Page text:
My first read of the year was back in January, but I still find myself thinking about it in March. Stay Up With Me by Tom Barbash was my “Book With a Red Spine,” and it has made its way onto my list of favorites.

Until I came across Tom Barbash’s work, I had never much gone for short stories, much less collections of them. There was always something deeply unsatisfying about their brevity. I found myself anxious and yearning for more after the final page was turned.

But Stay Up With Me was incredibly real and terrifyingly relatable. Barbash has the power to make a reader fall in love with his characters in just a few sentences. The people in these stories are complex – they have failings and flaws in addition to their successes. Each one grows as a person and learns in the short course of their time in your hands.

And just as you are invested, just as you have committed the little idiosyncrasies of these characters to memory, the story ends.

Each time, as you feel the power of the final line, you are forced to wrench yourself from the story. There is a forceful discomfort as you move on, a sense of loss when their names are not printed on the next page.

All those people you just learned about? They’re gone. Everything there is for you to know about them is contained in those last few pages.

Stay Up With Me is collection of heartbreaking tales. Love, loss, and everything in between – Barbash does it beautifully.

-Zoe K., Grade 11

Stay Up With Me by Tom Barbash is available for checkout from the Mission Viejo Library.

Pride and Prejudice by Jane Austen

prideandprejudice_janeaustenWhat has made Pride and Prejudice, Jane Austen’s 19th century book, so timeless? We no longer live in an era where the only way to do well is to marry well. But, as it turns out, not much is different.

People today hold prejudices, albeit of different scales. What makes this an issue is if a person acts on those prejudices, without getting to know the truth. For example, I don’t like papaya or kiwi. I don’t remember if I actually tried the fruit when I was younger, but to this day, I refuse to eat the fruit. Maybe I had tried one bad kiwi, or had been influenced when my sister got sick after eating papaya. either way, I never tried it again. My pride comes into play, because I never want to be proven wrong. What if I ate a kiwi and loved it? Then I would be embarrassed for my embargo that has lasted my whole life so far. So to me, it’s best to never risk it.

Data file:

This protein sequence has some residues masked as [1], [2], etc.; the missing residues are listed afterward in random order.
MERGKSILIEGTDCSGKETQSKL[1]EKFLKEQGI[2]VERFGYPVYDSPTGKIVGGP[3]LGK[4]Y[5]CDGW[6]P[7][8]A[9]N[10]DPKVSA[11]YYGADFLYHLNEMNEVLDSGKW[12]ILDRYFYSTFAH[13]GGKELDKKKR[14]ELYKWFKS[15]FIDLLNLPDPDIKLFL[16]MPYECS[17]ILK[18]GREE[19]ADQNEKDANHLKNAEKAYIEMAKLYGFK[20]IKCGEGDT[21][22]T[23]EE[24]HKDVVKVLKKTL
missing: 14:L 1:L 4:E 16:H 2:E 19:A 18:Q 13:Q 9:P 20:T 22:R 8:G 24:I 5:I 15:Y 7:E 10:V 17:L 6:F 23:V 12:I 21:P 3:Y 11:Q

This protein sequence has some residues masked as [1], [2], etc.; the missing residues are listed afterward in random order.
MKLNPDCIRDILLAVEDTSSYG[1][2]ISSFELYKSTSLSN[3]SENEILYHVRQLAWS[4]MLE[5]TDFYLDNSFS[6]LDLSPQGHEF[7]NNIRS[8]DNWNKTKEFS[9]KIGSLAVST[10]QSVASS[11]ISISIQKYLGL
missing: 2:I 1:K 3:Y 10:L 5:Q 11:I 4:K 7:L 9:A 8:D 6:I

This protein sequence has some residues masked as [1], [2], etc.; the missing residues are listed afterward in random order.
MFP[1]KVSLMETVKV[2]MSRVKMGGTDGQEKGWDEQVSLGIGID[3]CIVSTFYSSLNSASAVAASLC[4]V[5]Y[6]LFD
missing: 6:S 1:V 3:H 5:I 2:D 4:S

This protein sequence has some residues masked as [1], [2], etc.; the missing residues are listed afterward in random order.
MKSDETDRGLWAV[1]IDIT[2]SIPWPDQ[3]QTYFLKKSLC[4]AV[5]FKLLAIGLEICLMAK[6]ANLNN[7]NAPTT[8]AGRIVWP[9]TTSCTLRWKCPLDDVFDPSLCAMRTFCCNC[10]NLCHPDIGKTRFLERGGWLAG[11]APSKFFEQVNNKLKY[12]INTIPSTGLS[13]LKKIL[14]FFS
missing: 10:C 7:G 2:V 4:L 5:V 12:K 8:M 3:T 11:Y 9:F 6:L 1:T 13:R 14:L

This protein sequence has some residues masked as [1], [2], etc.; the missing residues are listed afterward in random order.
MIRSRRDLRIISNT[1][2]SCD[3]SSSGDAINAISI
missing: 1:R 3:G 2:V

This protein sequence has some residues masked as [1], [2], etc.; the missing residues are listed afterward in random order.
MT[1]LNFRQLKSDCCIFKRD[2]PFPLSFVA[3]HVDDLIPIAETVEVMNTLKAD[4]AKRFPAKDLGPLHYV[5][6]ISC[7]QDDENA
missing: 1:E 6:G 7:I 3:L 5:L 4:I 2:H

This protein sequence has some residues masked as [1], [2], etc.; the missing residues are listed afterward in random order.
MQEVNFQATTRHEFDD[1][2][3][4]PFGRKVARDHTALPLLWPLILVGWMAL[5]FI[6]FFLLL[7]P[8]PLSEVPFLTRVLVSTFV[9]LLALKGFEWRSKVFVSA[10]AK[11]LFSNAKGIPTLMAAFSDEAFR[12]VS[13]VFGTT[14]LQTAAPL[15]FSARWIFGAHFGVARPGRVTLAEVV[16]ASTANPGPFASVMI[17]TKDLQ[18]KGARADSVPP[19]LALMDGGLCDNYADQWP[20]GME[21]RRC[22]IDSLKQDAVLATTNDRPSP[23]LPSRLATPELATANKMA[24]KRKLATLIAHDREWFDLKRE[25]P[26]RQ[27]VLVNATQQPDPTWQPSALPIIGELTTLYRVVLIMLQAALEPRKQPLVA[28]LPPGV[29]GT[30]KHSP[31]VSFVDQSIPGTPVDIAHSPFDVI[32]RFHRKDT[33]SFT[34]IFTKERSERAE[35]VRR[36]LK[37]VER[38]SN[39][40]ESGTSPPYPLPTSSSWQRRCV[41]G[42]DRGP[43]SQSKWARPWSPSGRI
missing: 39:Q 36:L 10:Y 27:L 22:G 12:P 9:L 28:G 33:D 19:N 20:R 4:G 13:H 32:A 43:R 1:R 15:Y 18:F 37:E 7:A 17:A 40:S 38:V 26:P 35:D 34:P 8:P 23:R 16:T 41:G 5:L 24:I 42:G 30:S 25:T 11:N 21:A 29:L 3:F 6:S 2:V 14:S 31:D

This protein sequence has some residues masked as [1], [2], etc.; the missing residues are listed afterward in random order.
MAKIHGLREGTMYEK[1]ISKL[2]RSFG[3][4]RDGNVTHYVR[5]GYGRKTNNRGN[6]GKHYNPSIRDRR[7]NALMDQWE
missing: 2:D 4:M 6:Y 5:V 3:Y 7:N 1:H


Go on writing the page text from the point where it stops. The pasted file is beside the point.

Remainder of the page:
Thinking about it now, this is definitely the wrong way to go about things. It may not seem serious, but this issue becomes serious in other circumstances. What if, instead of hating a type of fruit, someone hated a group of people? Maybe this was only because of one bad experience they had (or even heard about). Sometimes this hate can even be unfounded. People constantly make generalizations about people, which add bias to their actions, and they forget the most important virtue: to understand.

People need to understand why another person might have acted a certain way. It’s unfair to make judgments about a person without actually getting to know them. Elizabeth, in Pride and Prejudice, proved this. She was cold toward Mr. Darcy the entire book, thinking him a stuck-up, unfeeling man, and she was content in thinking this. But she soon found how much she was missing, finding out what Mr. Darcy had actually done (rather than hearing it in rumors from Mr. Darcy’s “enemy”) and seeing how kind and good-hearted Mr. Darcy had been to help Lizzy’s sister. (Spoiler alert!) Once she got to know him, her opinion widely changed.

Before long, her prejudices were broken, though perhaps not entirely gone. Before, she was too proud to admit that she could be wrong, but by the end, she realized her mistake. She then had to convince others of her feelings, since her previous prejudices had rubbed off on the rest of her family. Long story short, she had a lot to learn by getting to know another person. Just by giving him a chance to explain himself, Elizabeth radically changed her (and Mr. Darcy’s) life.

Thus, a lot can be learned from Jane Austen’s novel. I mean, for me, I’m definitely going to try kiwi this weekend. But for the rest of my life, the message of Pride and Prejudice will stay with me. I hope that those of you who have read this classic will keep the message in mind. For those of you who haven’t read the book, I truly recommend it.

-Leila S., 11th grade

Pride and Prejudice is available for checkout from the Mission Viejo Library.